Bo Jespersen, owner of The Breathable Home—a Maine-based consultancy focused on deep-energy retrofits and energy audits—talks about the motivation behind installing a ventilation system. Typically, he gets calls from owners of 100-plus-year-old houses because their heating and cooling costs are too high and/or they are uncomfortable in the house. In that case, the need for mechanical ventilation is pretty low, he says. “They have the equivalent of an open window, so they have good air exchange. It’s not filtered, consistent, or measurable but there is air exchange, which makes it hard to justify the cost of adding a mechanical system.” Here, the budget would go toward tightening up the envelope.

OK, so say the budget is shot on beefing up the envelope. Now the house is tighter with possibly inadequate air exchange and/or inferior air quality. Are you shooting yourself in the foot to invest in the envelope if you don’t have money to put into proper ventilation? “We have to get pretty far down the road of efficiency before we start talking about whole-house ventilation,” Bo answers, noting that he always checks bath fans and range hoods to ensure good spot ventilation.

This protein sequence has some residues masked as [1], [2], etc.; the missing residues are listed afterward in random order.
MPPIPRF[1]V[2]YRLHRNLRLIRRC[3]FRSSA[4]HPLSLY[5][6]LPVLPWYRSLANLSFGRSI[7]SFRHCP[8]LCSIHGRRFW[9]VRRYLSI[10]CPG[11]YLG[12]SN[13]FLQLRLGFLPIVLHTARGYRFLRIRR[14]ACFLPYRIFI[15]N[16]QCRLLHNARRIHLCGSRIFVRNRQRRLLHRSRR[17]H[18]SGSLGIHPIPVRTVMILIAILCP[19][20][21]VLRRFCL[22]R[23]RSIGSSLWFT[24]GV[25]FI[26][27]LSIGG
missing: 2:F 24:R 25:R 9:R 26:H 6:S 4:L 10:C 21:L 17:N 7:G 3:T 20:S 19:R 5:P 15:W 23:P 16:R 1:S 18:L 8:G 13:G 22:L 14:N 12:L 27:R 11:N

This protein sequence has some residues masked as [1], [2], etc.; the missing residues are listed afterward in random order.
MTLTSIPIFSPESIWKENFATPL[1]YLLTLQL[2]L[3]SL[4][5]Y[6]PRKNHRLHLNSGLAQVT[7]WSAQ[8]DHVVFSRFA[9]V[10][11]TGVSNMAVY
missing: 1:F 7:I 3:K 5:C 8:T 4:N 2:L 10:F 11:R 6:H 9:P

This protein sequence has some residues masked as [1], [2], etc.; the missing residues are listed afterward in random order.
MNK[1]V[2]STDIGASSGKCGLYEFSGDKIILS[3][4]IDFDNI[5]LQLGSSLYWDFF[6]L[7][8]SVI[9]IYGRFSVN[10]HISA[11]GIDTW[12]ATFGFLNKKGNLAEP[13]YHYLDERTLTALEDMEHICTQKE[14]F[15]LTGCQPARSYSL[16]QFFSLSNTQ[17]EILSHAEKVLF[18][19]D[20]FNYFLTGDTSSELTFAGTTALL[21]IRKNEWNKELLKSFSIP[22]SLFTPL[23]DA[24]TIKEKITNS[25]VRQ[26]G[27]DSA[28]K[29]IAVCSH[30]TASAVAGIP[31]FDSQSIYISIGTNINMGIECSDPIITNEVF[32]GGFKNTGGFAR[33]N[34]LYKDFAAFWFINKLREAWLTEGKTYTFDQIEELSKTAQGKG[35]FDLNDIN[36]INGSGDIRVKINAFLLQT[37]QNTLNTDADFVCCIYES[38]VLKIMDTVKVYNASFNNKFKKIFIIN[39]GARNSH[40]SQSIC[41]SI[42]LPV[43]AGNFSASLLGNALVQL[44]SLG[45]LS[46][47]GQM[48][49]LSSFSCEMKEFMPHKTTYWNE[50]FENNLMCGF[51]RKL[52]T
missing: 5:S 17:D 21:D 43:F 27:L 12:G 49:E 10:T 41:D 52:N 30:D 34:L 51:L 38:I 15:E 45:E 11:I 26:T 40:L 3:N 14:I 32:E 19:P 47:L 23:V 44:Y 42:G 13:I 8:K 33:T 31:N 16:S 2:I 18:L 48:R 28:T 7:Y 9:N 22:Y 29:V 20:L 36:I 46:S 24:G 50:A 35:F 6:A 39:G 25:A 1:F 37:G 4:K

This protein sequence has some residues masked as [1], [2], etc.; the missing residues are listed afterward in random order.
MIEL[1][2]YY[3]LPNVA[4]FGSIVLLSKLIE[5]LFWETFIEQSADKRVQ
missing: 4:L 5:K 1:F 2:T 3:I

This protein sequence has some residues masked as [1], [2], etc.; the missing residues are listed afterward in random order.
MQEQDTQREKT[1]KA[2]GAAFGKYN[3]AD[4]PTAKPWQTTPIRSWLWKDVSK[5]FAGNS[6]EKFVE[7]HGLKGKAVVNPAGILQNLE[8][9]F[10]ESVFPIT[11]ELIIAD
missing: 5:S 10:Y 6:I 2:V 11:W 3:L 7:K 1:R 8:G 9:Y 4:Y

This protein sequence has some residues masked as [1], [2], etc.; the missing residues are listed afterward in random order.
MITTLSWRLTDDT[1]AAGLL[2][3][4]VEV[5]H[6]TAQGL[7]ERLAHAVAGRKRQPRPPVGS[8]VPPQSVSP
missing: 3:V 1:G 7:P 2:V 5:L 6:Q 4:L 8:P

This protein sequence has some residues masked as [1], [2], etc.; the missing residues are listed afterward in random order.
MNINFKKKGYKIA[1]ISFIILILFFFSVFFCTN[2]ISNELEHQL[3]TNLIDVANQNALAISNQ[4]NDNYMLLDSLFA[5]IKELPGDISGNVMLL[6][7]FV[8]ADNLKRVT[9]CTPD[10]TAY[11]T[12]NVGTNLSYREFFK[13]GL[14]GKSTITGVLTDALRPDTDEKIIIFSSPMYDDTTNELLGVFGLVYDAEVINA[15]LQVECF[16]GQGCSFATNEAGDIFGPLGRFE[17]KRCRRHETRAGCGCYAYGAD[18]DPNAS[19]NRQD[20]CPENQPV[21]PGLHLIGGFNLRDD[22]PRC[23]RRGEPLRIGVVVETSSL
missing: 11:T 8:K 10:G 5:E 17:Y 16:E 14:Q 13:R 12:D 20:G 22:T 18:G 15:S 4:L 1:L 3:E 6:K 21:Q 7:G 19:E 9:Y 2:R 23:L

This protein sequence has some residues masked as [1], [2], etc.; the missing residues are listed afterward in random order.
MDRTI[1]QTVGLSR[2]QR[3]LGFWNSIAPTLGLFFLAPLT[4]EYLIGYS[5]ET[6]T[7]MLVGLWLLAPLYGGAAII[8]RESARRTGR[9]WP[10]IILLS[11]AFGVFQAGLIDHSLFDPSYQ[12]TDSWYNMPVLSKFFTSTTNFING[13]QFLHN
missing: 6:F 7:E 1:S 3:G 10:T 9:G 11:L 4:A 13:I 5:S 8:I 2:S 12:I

“When I started out 15 years ago, I was far more worried about that,” he continues. “I would bang that drum loudly. If we were going to tighten the house, there had to be a ventilation plan—knowing we would get to a building tightness limit (BTL) based on the blower-door test results, the volume of the house, and the number of occupants/bedrooms. We always wanted to have a ventilation plan in place, in case we reached the BTL, but we have found it’s hard to do that in older homes.”